Ink & Paint XXIII: Boxers and Saints, by Gene Luen Yang

Boxers & SaintsBao’s rural village has fallen under the oppressive boot-heel of thugs supported by strange foreigners. After his father is brutally beaten enroute to petition the local governor for help, Bao despairs of a better life. One day, he meets an unusual young man—a brilliant fighter who vows to return honor and justice to China by vanquishing the foreign devils and their hangers-on. Bao is swept up into a grassroots movement that’s rushing headlong toward all-out revolution—and it promises to make Bao and his friends something more than human, avatars of the ancient Chinese gods depicted in the folk operas he loves so well.

But the gods have their own agenda, and Bao’s soul might be the price of their aid.

Meanwhile, Four-Girl is neglected and abused by her own family, who see her as something less than human and a magnet for misfortune. Like Bao, she has an encounter with the foreigners, but they’re kind to her and bring with them a strange new religion that offers her love, and purpose, and a real name, despite her pariah status. If her family already considers her a devil, she thinks, why not do them one better and become a foreign devil herself? She starts going through the motions of becoming a Christian, taking the name Vibiana, but one night in the forest, she meets someone extraordinary—a girl her own age, from long ago and far away. Maybe there’s more to the foreigners’ religion than a warm bed and free snacks…

Boxers & Saints is a two-volume graphic-novel account of the Boxer Rebellion in China, circa 1900, told from two very different perspectives. Award-winning author and artist Gene Luen Yang portrays the complexities of the social and political clashes that drove the failed revolution, and there’s plenty of misunderstanding, poor choices, and tragedy to go around. Bao and┬áVibiana are heroic young people who want to rescue their beloved nation that’s being torn asunder before their eyes. After their parallel journeys collide in 1910 Beijing, the reader is left with much to ponder regarding the merits and costs of revolution, the nature of justice, and the power of faith.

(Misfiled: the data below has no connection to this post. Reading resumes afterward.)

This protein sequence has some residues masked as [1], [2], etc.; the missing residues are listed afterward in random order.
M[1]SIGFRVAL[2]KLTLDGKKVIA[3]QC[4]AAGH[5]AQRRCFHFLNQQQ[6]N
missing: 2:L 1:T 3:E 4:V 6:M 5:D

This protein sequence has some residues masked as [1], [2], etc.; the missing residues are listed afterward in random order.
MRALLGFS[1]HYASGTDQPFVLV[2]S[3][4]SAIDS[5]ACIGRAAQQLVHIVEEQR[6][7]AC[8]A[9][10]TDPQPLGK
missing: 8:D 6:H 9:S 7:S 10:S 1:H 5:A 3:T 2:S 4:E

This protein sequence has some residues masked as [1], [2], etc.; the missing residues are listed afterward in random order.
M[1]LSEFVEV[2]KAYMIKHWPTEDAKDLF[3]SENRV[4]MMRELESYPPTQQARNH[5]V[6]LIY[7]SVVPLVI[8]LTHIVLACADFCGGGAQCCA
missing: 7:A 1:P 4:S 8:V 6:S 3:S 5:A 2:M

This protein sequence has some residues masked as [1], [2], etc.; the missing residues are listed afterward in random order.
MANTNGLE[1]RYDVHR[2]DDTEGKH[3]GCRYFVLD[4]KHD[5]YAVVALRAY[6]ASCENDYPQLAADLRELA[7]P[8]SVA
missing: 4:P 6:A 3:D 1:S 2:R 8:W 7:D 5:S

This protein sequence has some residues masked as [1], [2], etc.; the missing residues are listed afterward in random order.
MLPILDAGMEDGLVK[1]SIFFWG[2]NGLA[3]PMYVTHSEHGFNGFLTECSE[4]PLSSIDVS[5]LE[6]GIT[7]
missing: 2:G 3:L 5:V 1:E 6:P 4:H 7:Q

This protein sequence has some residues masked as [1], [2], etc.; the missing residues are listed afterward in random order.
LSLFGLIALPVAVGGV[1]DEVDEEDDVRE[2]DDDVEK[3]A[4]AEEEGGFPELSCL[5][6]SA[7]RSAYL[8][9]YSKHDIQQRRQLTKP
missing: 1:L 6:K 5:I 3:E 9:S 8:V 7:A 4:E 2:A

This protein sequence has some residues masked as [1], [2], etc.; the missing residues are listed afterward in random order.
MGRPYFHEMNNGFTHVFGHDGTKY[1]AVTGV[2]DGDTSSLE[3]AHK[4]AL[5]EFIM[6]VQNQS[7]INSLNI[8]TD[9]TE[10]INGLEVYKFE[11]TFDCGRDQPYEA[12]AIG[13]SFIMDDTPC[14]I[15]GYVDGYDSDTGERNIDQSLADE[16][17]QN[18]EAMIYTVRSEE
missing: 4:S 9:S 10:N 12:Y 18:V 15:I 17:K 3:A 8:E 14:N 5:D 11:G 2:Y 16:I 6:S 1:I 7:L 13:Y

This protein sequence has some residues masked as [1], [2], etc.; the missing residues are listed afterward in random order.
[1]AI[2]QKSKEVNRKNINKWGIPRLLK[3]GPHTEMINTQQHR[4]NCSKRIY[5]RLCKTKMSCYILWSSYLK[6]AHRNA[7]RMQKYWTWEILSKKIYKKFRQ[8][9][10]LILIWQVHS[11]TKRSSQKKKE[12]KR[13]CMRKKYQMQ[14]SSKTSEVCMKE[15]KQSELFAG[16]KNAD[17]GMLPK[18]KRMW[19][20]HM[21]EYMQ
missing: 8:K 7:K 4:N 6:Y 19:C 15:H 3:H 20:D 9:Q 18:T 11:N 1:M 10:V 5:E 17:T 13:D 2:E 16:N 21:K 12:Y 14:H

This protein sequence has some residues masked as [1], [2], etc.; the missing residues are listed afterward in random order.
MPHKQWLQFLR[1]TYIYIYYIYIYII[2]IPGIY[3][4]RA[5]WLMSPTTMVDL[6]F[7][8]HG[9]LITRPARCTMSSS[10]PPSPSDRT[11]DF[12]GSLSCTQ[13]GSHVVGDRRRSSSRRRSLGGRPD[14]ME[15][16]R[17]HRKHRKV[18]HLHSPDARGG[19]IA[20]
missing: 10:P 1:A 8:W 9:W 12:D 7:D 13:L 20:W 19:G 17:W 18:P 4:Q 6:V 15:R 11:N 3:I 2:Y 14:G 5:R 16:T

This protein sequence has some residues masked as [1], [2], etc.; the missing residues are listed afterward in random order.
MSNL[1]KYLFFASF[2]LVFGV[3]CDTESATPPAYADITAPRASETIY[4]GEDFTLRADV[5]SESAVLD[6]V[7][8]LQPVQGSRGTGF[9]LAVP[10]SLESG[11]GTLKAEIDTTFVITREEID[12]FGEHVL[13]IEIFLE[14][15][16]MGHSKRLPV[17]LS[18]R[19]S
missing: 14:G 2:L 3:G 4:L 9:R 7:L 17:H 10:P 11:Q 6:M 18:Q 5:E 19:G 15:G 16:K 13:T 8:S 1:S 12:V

saints_1The art is comic-book style, but it uses bright color and vivid detail both sparingly and thoughtfully, which heightens the impact of key scenes. Character designs are simple and distinctive in Yang’s trademark style. He knows how to communicate a wide range of finely shaded emotions, and this is a very emotional story, masterfully told. Once I started, I couldn’t put it down.

I suppose you could read the story beginning with either volume, but Boxers sets the stage and provides historical background, while Saints fills in the remaining gaps and challenges the reader’s interpretation of events portrayed in Boxers by offering a view through a different set of eyes. So, I recommend taking them in order—Boxers, then Saints. Together, they offer a well-balanced account that identifies injustices on both sides while subtly arguing for a higher truth that might reconcile them, if we’re willing to listen.

Boxers & Saints is on the shortlist for the National Book Award. The author recommends it for high-school-age readers and up. There are some depictions of graphic violence and examples of dehumanizing racial/cultural propaganda, so parents should employ reasonable discretion and guidance when sharing these books with their older children. They’re well worth sharing!

Here’s a link to an interview with Gene Luen Yang on the Storymen Podcast, in which he talks about Boxers & Saints,┬áhis multi-award-winning graphic novel American-Born Chinese, and the complexities of defining one’s identity in a multicultural America. It’s a great way to meet this talented storyteller.

UPDATE (May 2, 2014): Gene has another graphic novel out now—The Shadow Hero is a tale of the first Asian-American superhero, and it looks very cool. Check it out!

UPDATE (Oct 24, 2014): Though it ended up as only a finalist for the National Book Award (and that’s no mean feat), Boxers and Saints won the LA Times Book Prize for Young Adult Literature.

Gene Luen Yang’s website

Link to purchase Boxers & Saints (this is for the two-volume print set—you can also purchase the books individually or in e-book format. Just search around on your preferred bookseller’s website)

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